Real Competitive Analysis is About Learning to Love Your Competitor

Competitive analysis must inform strategy

An effective strategy enables you to more easily make difficult choices between good options. How and whether to react to competitors is an integral part of that.

Competitive analysis 101

When product people are first cutting their teeth they are generally asked to do a few things, probably for hazing purposes, including the ‘traditional’ competitive analysis. Basically, the creation of a series of checkboxes that puts our next set of features in a better light than our competitors.

Hello darkness, my old friend, from here.

The best competitive analysis enables you to avoid competing altogether

As strategy was originally conceived and utilized during military conflicts, the biggest misconception is that you need to plan for an actual clash with your enemy. The great strategists from Sun Tzu to John Boyd advocated not fighting, but instead finding a way to bypass or otherwise make your enemy inconsequential to your goals altogether.

How to do competitive analysis

There are real benefits to understanding how your competitors perceive the world and how your (potential) customers feel about them. It revolves around which problems they’re choosing to solve and how they think they can solve them particularly well.

  1. Use the competition’s solutions
  2. Read press about them, especially interviews
  3. Synthesize their strategy

Talk to customers

The main reason for talking to customers is that you won’t really know who your true competitors are. It isn’t who your boss, client, or even who you think they are…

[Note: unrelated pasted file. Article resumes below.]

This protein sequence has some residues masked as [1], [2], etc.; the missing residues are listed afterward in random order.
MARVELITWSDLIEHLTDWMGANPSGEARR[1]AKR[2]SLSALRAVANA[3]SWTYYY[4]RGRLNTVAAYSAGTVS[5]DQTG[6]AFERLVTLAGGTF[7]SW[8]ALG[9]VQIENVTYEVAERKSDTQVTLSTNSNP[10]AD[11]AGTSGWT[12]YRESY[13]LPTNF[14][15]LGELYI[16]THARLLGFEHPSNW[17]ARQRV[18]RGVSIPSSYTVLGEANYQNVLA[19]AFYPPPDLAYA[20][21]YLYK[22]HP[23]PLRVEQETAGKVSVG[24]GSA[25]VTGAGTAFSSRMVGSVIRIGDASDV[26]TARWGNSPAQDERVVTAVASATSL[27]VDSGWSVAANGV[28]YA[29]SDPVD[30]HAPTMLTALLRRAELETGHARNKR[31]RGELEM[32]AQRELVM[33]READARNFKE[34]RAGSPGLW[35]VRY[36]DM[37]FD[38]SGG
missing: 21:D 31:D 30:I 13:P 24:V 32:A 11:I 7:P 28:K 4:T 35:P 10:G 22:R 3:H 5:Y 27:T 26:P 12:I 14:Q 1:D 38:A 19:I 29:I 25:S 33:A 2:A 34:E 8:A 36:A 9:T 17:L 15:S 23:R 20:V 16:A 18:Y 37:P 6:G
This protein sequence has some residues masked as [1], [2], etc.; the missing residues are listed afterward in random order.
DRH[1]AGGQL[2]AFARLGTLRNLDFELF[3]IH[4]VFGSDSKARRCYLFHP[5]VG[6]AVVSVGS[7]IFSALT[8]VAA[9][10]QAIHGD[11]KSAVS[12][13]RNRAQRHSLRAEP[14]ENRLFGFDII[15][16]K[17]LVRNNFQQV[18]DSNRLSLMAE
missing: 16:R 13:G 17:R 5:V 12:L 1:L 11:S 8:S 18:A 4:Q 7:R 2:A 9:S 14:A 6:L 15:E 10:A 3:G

Talk with your customers! Your competitive model can come only from them. Models of competition and markets that don’t come from customers are almost guaranteed to be wrong.

Jobs to Be Done methodology makes a great point that even though you may consider yourself in competition with a particular business, your consumers may not feel the same way.

Use the competition’s solutions

Now that you know who your competitors are, it isn’t about pulling together a list of features that they have. It is about gaining a deeper understanding of very key aspects of their business.

Read press about them, especially interviews

There are a lot of interesting things that you can learn from the people that are behind the competitor. They put their mark on every decision that is made at the organization.

Synthesize their strategy

After you have immersed yourself in their solution you should think about some very hard questions:

  • What does your competitor believe about the world that you don’t? Are they wrong?
  • How does this change the problems they go after and the way they solve their problems?
  • What bets are they making on the future?

“In the moment when I truly understand my enemy, understand him well enough to defeat him, then in that very moment I also love him. I think it’s impossible to really understand somebody, what they want, what they believe, and not love them the way they love themselves.”

Final boss

John Boyd, a famous military strategist, thought a lot about how competitors change the way that we strive for our own goals. The concept he popularized around the OODA loop talked about making decisions faster than your competition as a way to win. It was also key to understanding what your competitor values so you can find other ways than fighting directly.

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Chris Butler

Written by

Chief Product Architect at IPsoft

Product Management Insider

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